How to set up a wordpress blog as a sub-folder of your domain using nginx

We had initially hosted our blog as a subdomain of It was easier to set it up that way. Just 2 steps.

  1. Get a managed wordpress instance on AWS from Bitnami
  2. Point the DNS entry on Cloudflare for the blog. subdomain to this bitnami instance’s IP.

That’s it.
But over time, our marketing team expressed reservations about this set up. They wanted to move the blog inside a sub-folder to gain SEO boost from the blog posts. I was initially about to argue that the sub-domain vs sub-folder debate was not important anymore, since Google claimed it didn’t care about that. But after some digging around, I found this  Moz Forum Post  which drew the conclusion that Google’s claims do not yet match the reality and that keeping the blog inside the same domain does provide a significant SEO boost.

So with that established, I had to figure out the best way to do this.

I wasn’t going to install a wordpress instance in our production servers in order to serve the blog. Firstly, it would make the servers vulnerable to the widely known wordpress exploits. Secondly, it would reduce our deployment flexibility. Currently our production servers can be spun up and down as per requirement since the persistent data is kept separately. But with the introduction of wordpress, that could change. I was not sure how replicable a wordpress setup was, whether it could be added to our ansible scripts to deploy at will etc.

Then I realized that all I had to do was to use nginx as a reverse proxy. I could continue running wordpress on the same Bitnami instance and just add a line to proxy a sub-folder alone to that instance. After a facepalm for not realizing this sooner, I just added these 2 lines inside the server directive of the site’s nginx conf

location /blogs/printing/ {


Now was showing the contents of as expected. But the job was not done yet. There were still a few problems

Problem 1 – Links were still pointing to
All the links in the content were still pointing to The problem of course was that the wordpress blog was still configured to use that as the site url.  The wp-config.php in the wordpress installation had to be edited to comment out the values of 2 entries and replace them with the new urls

define('WP_SITEURL', 'http://' . $_SERVER['HTTP_HOST'] . '/');
define('WP_HOME', 'http://' . $_SERVER['HTTP_HOST'] . '/');

define('WP_SITEURL', '');
define('WP_HOME', '');

This solved the links problem. Now all the links in the blog were using the new urls.

Problem 2 – Mixed content problem due to SSL
Our main domain uses SSL. But the wordpress blog was not on SSL. This caused a problem with stylesheets and scripts not being downloaded. Took me  a while to realize that this was the issue. Once found, the solution was simple. Just change the nginx proxy pass conf to use https. And the url was changed to use the IP address of the instance instead of as well

location /blogs/printing/ {
   proxy_pass https://w.x.y.z/blogs/printing/;

Problem 3 – Wp-admin and Wp-login not working properly
There was still one more problem. Whenever a form was submitted in the wp-admin dashboard, the url was changing to instead of Login form also had similar issues. This was a headache. Finally I realized that the problem was that the wordpress installation was mounted at the DocumentRoot of the Apache server in the bitnami instance. It had to be aliased to a subfolder /blogs/printing mirroring the url structure.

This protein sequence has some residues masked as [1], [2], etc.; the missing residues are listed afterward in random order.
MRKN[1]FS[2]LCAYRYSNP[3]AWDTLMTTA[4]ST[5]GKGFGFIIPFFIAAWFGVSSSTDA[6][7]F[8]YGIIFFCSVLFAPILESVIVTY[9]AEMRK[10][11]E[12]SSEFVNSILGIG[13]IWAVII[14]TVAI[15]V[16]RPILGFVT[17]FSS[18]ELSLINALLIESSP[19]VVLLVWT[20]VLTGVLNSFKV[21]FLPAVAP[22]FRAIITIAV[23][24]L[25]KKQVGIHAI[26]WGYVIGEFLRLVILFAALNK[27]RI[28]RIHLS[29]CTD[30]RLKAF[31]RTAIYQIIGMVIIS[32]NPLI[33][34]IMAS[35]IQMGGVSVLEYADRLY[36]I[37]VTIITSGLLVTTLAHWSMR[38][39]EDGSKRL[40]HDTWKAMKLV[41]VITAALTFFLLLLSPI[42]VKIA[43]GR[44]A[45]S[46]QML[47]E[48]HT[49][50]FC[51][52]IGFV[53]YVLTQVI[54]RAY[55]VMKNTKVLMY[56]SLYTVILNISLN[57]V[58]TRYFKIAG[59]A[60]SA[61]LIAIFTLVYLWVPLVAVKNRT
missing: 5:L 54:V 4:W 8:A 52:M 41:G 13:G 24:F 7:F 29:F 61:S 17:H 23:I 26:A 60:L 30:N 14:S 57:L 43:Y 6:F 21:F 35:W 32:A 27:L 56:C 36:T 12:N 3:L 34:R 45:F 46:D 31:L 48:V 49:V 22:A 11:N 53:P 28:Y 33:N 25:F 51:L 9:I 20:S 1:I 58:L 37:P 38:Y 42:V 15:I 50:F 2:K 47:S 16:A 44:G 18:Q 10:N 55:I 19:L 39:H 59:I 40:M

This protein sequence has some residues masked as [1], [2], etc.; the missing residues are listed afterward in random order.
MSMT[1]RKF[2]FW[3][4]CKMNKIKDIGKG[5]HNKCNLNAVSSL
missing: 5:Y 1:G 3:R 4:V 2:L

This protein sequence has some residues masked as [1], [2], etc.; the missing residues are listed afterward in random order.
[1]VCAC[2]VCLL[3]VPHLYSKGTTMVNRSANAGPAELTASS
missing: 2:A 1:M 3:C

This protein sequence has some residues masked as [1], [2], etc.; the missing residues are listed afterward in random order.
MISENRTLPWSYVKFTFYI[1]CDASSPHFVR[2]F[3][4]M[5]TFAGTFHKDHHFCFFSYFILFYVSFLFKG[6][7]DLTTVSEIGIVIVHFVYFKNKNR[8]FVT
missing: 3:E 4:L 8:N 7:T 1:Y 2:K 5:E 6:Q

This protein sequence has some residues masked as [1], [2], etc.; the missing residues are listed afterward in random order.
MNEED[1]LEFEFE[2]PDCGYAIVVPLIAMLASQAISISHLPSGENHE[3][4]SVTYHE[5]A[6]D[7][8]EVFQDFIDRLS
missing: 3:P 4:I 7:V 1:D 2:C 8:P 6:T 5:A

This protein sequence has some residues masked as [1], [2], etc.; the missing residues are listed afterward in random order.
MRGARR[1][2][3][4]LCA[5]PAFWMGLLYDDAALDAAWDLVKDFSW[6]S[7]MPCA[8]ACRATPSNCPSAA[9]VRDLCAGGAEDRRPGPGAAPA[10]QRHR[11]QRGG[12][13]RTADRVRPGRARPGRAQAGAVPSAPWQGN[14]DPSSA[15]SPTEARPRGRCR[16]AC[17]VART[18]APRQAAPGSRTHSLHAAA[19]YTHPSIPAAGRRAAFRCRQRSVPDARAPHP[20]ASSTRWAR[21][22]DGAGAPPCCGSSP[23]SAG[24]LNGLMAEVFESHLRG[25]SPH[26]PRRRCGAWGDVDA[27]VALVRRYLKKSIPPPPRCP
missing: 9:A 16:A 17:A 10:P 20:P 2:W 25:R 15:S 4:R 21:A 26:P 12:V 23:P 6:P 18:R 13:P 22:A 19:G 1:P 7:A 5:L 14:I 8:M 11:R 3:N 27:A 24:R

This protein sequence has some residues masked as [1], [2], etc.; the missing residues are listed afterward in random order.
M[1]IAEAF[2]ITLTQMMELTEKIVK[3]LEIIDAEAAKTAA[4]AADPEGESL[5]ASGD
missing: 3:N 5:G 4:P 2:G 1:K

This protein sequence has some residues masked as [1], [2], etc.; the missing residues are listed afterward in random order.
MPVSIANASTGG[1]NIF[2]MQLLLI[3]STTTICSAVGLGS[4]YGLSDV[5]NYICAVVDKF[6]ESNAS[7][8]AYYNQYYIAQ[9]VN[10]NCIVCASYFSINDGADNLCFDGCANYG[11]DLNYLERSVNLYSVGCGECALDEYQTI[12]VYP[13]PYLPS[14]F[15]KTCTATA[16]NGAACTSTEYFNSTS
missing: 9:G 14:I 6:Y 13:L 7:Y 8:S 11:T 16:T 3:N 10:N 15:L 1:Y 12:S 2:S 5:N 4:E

This was done by changing the httpd-prefix.conf inside the conf folder in the bitnami wordpress app. The existing DocumentRoot line had to be commented out and 2 aliases had to be added

#DocumentRoot "/opt/bitnami/apps/wordpress/htdocs"
Alias /blogs/printing/ "/opt/bitnami/apps/wordpress/htdocs/"
Alias /blogs/printing "/opt/bitnami/apps/wordpress/htdocs"

After doing this, the nginx conf of the main server also had to be updated to use the sub-folder url instead of the document root.

location /blogs/printing/ {
   proxy_pass https://w.x.y.z/blogs/printing/;


And with this the job was finally done. The blog had been successfully hosted as a subfolder There was still one job pending. The original urls had to be given a 301 redirect to the new urls. This should not be done at the DNS level – since that will redirect the domain name only. The better approach is to use nginx again.
A new conf for was added in the site-enabled list of the nginx conf like this

server {
       listen 80;
       return 301$request_uri;

After this, the DNS entry of was changed to point to the instance which hosted this  nginx config instead of the IP of the bitnami instance. Now the traffic would hit this nginx entry and will be served a 301 permanent redirect to the new urls.

And that wrapped up the task.

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4 thoughts on “How to set up a wordpress blog as a sub-folder of your domain using nginx”

  1. Hi I am having the same problem, url is changing to wp-admin.php instead of /blog/wp-admin.php, but i cant find httpd-prefix.conf in my wordpress files. I am hosting the wordpress on an ubuntu server, would you please guide us.

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